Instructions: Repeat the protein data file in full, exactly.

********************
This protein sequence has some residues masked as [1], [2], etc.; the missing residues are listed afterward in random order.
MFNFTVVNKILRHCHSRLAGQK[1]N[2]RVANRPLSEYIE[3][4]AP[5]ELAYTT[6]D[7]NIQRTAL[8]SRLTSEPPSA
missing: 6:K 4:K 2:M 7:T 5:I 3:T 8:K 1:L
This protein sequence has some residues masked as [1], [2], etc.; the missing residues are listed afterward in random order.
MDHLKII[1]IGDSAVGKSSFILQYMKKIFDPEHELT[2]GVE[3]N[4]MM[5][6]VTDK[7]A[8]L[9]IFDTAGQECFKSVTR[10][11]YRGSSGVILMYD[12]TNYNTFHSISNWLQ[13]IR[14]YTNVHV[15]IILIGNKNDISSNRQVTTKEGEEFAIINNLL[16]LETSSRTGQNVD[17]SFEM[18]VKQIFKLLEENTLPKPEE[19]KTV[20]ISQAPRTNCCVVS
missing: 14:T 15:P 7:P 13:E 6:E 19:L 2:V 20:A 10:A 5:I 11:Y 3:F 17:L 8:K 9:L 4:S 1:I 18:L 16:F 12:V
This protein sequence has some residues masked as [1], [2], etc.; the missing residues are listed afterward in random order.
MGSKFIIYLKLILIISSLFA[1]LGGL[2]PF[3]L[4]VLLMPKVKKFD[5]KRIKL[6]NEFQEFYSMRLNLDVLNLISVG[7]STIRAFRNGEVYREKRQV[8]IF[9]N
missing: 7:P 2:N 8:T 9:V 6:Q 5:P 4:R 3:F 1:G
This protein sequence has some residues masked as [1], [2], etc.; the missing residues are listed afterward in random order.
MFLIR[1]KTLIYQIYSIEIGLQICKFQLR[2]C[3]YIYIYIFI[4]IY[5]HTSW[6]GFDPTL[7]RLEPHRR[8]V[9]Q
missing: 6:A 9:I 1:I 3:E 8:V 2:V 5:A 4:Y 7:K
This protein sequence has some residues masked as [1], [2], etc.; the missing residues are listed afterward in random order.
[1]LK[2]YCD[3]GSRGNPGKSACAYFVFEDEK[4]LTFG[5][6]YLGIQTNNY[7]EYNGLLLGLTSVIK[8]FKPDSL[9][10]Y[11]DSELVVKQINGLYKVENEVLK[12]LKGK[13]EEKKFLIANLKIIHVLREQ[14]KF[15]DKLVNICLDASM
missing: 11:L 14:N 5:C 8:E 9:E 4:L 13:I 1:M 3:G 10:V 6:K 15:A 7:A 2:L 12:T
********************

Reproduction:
This protein sequence has some residues masked as [1], [2], etc.; the missing residues are listed afterward in random order.
MFNFTVVNKILRHCHSRLAGQK[1]N[2]RVANRPLSEYIE[3][4]AP[5]ELAYTT[6]D[7]NIQRTAL[8]SRLTSEPPSA
missing: 6:K 4:K 2:M 7:T 5:I 3:T 8:K 1:L
This protein sequence has some residues masked as [1], [2], etc.; the missing residues are listed afterward in random order.
MDHLKII[1]IGDSAVGKSSFILQYMKKIFDPEHELT[2]GVE[3]N[4]MM[5][6]VTDK[7]A[8]L[9]IFDTAGQECFKSVTR[10][11]YRGSSGVILMYD[12]TNYNTFHSISNWLQ[13]IR[14]YTNVHV[15]IILIGNKNDISSNRQVTTKEGEEFAIINNLL[16]LETSSRTGQNVD[17]SFEM[18]VKQIFKLLEENTLPKPEE[19]KTV[20]ISQAPRTNCCVVS
missing: 14:T 15:P 7:P 13:E 6:E 19:L 2:V 20:A 10:A 5:I 11:Y 3:F 17:L 8:K 9:L 4:S 1:I 18:L 16:F 12:V
This protein sequence has some residues masked as [1], [2], etc.; the missing residues are listed afterward in random order.
MGSKFIIYLKLILIISSLFA[1]LGGL[2]PF[3]L[4]VLLMPKVKKFD[5]KRIKL[6]NEFQEFYSMRLNLDVLNLISVG[7]STIRAFRNGEVYREKRQV[8]IF[9]N
missing: 7:P 2:N 8:T 9:V 6:Q 5:P 4:R 3:F 1:G
This protein sequence has some residues masked as [1], [2], etc.; the missing residues are listed afterward in random order.
MFLIR[1]KTLIYQIYSIEIGLQICKFQLR[2]C[3]YIYIYIFI[4]IY[5]HTSW[6]GFDPTL[7]RLEPHRR[8]V[9]Q
missing: 6:A 9:I 1:I 3:E 8:V 2:V 5:A 4:Y 7:K
This protein sequence has some residues masked as [1], [2], etc.; the missing residues are listed afterward in random order.
[1]LK[2]YCD[3]GSRGNPGKSACAYFVFEDEK[4]LTFG[5][6]YLGIQTNNY[7]EYNGLLLGLTSVIK[8]FKPDSL[9][10]Y[11]DSELVVKQINGLYKVENEVLK[12]LKGK[13]EEKKFLIANLKIIHVLREQ[14]KF[15]DKLVNICLDASM
missing: 11:L 14:N 5:C 8:E 9:E 4:L 13:I 1:M 3:G 10:V 6:K 15:A 7:A 2:L 12:T